Falcon is located approximately 20 kilometres southwest of ALX’s Flying Vee Nickel Project. Axis Lake is the most significant Ni-Cu-Co deposit within the Falcon area and was the subject of historical mineral resource estimates variously reported as:
- 3,750,000 tons of 0.60% nickel, 0.60% copper, and
0.15% cobalt (c. 1929-1930, from Mineral Occurrences in the
Precambrian of Northern Saskatchewan, Beck, 1959)1, and
- 3,400,000 tons of 0.60% nickel and 0.60% copper, (Technical Report, Organic Soil Sampling, Airborne and Ground
Geophysics and Diamond Drilling, Fond du Lac Property, Fond du Lac Area,
Northern Saskatchewan, Canada dated April 15, 2007, Vivian and
Historical mineral resource estimates for Rea Lake of 70,400,000 tons grading 0.10% copper and 0.10% nickel plus traces of gold and silver are reported in the Saskatchewan Mineral Deposit Index (“SMDI”) 1627. Historical mineral resource estimates for Currie Lake of 47,536 tonnes grading 0.79% nickel are reported in SMDI 1585.3
1, 2, 3. The historical mineral resource estimates listed above use categories that are not consistent with National Instrument 43‑101 (“NI 43-101”) and cannot be compared to NI 43-101 categories, and should not be relied upon. A qualified person has not done sufficient work to classify the estimates as current resources and ALX is not treating the estimates as a current resource estimates. However, the estimates are relevant to guiding the Company’s exploration plans and provide geological information regarding the type of mineralization that could be present in the Falcon area.
Axis Lake Deposit
Ni-Cu-Co mineralization at Axis Lake appears semi-continuous over at least a 5 kilometre strike length parallel to the regional east-striking structural trend. Mineralization is comprised of a south-dipping, sulphide-rich layer varying 1½ to 10 metres thick and is hosted by strongly deformed, granulite facies mafic rocks (Geology of the Axis Lake East Zone Nickel-Copper Deposit, Tantato Domain, Northern Saskatchewan, Normand, 2015). Primary magmatic sulphide mineralization consists of pyrrhotite, pyrite, chalcopyrite and pentlandite ranging from finely disseminated to coarsely disseminated or semi-massive network to massive (Vivian and Lo, 2007). Preliminary analysis of published geochemical data of mineralized samples from the eastern part of the deposit shows remarkable similarities between this deposit and the world-class Voisey’s Bay nickel deposit in Labrador (Normand, 2015).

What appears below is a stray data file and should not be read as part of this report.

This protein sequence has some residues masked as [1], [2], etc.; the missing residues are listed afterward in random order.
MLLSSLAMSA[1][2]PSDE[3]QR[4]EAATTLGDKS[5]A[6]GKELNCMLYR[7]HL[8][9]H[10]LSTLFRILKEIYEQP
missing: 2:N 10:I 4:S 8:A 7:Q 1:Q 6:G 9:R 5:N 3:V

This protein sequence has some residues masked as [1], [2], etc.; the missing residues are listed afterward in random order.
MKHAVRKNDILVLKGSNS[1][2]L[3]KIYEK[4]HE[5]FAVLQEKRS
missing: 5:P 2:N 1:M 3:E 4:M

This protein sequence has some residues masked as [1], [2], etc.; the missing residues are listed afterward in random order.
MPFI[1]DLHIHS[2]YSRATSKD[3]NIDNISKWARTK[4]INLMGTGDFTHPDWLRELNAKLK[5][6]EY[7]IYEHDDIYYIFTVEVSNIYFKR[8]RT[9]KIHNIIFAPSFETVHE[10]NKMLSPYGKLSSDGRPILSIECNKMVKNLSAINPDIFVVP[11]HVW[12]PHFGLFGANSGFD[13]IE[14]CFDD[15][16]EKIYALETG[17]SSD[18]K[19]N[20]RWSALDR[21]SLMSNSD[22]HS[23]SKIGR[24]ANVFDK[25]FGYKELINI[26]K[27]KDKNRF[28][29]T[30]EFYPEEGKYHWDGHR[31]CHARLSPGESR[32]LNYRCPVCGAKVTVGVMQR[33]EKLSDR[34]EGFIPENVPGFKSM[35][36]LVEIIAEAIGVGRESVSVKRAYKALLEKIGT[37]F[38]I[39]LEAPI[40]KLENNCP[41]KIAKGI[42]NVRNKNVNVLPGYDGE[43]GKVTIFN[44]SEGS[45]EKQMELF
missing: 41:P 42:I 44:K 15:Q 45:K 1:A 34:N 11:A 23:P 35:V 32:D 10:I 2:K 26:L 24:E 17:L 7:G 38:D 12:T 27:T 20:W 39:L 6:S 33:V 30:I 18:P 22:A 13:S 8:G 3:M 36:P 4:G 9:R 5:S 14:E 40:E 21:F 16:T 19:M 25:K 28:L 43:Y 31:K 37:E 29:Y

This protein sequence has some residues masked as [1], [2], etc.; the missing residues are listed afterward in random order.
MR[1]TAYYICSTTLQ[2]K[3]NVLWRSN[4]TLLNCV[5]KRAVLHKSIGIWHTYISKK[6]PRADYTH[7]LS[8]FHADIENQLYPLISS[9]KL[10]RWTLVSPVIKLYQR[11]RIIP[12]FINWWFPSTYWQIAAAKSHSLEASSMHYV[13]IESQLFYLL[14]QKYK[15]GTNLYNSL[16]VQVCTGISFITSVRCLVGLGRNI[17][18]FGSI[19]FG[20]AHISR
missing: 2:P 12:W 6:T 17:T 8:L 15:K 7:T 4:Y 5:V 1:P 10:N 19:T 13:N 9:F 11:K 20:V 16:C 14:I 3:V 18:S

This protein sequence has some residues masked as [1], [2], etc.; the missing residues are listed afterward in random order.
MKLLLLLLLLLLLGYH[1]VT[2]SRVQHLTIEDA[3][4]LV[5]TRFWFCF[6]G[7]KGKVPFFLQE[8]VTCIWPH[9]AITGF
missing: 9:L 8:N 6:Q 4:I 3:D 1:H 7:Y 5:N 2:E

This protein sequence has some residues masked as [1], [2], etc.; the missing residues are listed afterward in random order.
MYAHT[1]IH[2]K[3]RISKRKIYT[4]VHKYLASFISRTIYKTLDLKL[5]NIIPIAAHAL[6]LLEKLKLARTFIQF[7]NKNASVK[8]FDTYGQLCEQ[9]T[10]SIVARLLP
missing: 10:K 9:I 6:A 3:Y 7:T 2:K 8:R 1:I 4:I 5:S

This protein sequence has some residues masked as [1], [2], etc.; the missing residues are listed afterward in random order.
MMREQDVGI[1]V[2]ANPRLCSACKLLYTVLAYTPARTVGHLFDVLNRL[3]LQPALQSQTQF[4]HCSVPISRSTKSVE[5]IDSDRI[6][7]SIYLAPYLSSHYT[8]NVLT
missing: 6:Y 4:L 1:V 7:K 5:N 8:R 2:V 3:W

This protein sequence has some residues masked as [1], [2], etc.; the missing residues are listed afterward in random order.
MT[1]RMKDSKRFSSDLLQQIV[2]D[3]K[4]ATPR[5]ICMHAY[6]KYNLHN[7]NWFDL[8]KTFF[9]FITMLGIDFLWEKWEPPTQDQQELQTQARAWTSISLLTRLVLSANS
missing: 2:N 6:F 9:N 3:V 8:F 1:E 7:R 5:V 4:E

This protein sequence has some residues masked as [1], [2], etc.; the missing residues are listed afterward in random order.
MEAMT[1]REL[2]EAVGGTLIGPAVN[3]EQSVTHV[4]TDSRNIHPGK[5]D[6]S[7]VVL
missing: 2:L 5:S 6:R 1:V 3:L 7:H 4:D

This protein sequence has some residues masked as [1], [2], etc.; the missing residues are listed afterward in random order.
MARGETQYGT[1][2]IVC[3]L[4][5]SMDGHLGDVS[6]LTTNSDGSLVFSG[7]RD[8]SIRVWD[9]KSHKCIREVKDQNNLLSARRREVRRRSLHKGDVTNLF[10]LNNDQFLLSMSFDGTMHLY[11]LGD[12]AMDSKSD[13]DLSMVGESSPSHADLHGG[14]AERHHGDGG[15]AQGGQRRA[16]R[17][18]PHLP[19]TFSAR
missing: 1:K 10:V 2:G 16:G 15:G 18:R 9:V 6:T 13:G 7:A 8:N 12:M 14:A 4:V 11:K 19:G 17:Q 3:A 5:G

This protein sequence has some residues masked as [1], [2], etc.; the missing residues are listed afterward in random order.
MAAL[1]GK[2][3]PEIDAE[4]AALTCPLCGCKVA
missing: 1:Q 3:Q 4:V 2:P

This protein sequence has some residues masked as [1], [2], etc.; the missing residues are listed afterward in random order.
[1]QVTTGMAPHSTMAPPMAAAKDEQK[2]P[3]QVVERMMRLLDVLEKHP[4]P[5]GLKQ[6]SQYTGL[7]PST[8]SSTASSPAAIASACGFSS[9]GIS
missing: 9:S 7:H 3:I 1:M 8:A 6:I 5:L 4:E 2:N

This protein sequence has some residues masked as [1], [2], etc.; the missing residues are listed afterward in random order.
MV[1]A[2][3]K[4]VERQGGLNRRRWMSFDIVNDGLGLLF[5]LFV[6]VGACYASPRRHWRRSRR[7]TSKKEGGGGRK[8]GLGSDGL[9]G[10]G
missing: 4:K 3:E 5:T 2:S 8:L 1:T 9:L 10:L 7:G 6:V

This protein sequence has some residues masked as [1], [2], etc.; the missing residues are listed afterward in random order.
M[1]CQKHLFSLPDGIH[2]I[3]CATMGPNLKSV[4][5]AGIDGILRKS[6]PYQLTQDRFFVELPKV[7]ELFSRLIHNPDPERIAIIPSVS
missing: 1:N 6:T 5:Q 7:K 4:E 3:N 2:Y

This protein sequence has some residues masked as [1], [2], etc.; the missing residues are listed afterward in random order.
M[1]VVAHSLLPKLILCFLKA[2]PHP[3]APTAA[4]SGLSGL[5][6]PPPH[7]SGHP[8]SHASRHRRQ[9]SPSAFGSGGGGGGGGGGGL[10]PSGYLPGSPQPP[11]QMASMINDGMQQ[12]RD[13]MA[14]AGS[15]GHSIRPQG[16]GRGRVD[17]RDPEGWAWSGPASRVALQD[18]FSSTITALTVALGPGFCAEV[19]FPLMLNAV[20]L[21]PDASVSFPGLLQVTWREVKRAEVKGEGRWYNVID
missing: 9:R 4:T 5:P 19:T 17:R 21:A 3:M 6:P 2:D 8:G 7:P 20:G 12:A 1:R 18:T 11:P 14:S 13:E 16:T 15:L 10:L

Rea Lake Deposit
Rea Lake is located approximately 1.6 kilometres southeast of Axis Lake. Rea Lake occurs within granulite facies garnetiferous felsic gneisses, iron formation and banded mafic rocks close to the apex of a major southwesterly plunging synform. Mineralization is hosted by an upper metaquartzite and a lower nortite and consists of nickeliferous pyrrhotite, pyrite and chalcopyrite disseminated throughout the country rock. The mineralized zone trends east-west and dips to the south. Rea Lake is estimated to be approximately 2,700 metres long, 90 to 240 metres wide and 30 metres thick (SMDI 1627). Significant proportions of the sulphides in this deposit are remobilized and contain more pyrite and chalcopyrite as compared to Axis Lake (Technical Report on Operations, April 1 to March 31, 2006, Fond du Lac Project, Red Dragon Resources Corporation, Hull, 2006).
Currie Lake Deposit
Currie Lake is located approximately 5.4 kilometres northwest of Axis Lake. Two parallel zones of mineralization consisting of disseminations and fracture fillings of pyrrhotite, pyrite and chalcopyrite hosted by sheared norites are separated by 15 metres of metaquartzites and metagreywackes. Two mineralized zones have been identified: the Upper Zone varies from 3½ to 30 metres in width and the Lower Zone varies in width from 1½ to approximately 60 metres (SMDI 1585).